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CLINICOPATHOLOGICAL PEARLS
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A challenging diagnosis of B-Ketothiolase deficiency mimicking type 1 diabetes mellitus


1 Department of Pediatrics, Division of Pediatric Endocrinology, College of Medicine, King Khalid University Hospital, King Saud University; Department of Pediatrics, College of Medicine, Princess Nourah Bint Abdulrahman University, Riyadh, Saudi Arabia
2 Department of Pediatrics, Division of Medical Genetics, College of Medicine, King Khalid University Hospital, King Saud University, Riyadh, Saudi Arabia
3 Department of Pathology, College of Medicine, King Khalid University Hospital, King Saud University, Riyadh, Saudi Arabia
4 Department of Pediatrics, Division of Pediatric Endocrinology, College of Medicine, King Khalid University Hospital, King Saud University, Riyadh, Saudi Arabia

Correspondence Address:
Reem Abdullah Al-Khalifah,
Department of Pediatrics, Division of Endocrinology, College of Medicine, King Khalid University Hospital, King Saud University, (39), P.O. Box 2925, Riyadh 11461
Saudi Arabia
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Source of Support: None, Conflict of Interest: None

DOI: 10.4103/JNSM.JNSM_31_20

Beta-ketothiolase (BKT) deficiency is a disorder of ketone body metabolism and isoleucine catabolism. Patients with BKT deficiency have intermittent ketoacidosis attacks. In this report, we describe an unusual case that mimicked type 1 diabetes presentation. The patient is a 1-year-old boy who presented with clinical and biochemical evidence of diabetes ketoacidosis (DKA). After the resolution of DKA, he was commenced on subcutaneous insulin regimen. Insulin requirements decline over few weeks to 0.3 U/kg/day, and due to normalization of blood glucose coupled with frequent hypoglycemic episodes, insulin was stopped for few months. Later, he developed two additional DKA episodes with intermittent period of no insulin requirement. At 2 years of age, he presented with ketoacidosis and hypoglycemia. The unusual presentation of ketoacidosis accompanied with hypoglycemia prompted genetic testing. Genetic testing revealed a novel homozygous mutation in the ACAT1 gene. The patient was advised to avoid prolonged fasting and started on a low-protein diet. Since then, he had developed mild episodes of ketosis with illness required intravenous hydration. In conclusion, the pediatrician should maintain a high index of clinical suspicion when dealing with children presenting with unusual diabetic ketoacidosis. Delayed diagnosis of BKT, failure of management of acute crisis, and the unnecessary use of insulin can lead to high morbidity and mortality.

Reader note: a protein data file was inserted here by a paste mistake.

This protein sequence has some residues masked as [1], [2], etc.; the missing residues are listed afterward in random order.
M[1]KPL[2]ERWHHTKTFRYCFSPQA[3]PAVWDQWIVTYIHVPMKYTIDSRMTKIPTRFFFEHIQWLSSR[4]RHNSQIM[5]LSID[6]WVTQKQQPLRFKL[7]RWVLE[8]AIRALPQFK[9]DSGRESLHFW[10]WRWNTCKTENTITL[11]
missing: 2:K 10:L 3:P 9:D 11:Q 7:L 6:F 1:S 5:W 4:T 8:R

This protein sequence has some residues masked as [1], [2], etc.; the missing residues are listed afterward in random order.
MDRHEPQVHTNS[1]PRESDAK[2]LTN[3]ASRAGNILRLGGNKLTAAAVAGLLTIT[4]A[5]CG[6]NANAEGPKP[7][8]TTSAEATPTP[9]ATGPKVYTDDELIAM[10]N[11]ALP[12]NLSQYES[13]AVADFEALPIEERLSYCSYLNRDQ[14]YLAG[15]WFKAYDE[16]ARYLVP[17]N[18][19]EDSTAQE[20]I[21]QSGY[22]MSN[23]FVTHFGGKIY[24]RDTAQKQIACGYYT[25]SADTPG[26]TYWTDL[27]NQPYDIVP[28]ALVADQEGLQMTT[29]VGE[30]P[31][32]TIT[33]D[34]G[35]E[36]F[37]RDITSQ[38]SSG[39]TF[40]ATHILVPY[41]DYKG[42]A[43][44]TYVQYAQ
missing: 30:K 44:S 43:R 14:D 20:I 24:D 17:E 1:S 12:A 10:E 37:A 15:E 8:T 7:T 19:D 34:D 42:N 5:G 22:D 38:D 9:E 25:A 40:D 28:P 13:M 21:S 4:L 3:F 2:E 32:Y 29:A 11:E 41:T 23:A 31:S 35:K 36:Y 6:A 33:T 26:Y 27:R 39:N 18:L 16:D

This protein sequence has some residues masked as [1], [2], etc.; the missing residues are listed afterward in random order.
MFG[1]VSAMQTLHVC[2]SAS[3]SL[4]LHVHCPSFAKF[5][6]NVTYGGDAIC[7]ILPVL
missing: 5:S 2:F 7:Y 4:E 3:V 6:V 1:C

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    -  Al-Hakami AA
    -  Alghamdi MA
    -  Sumaily K
    -  Al-Khalifah RA
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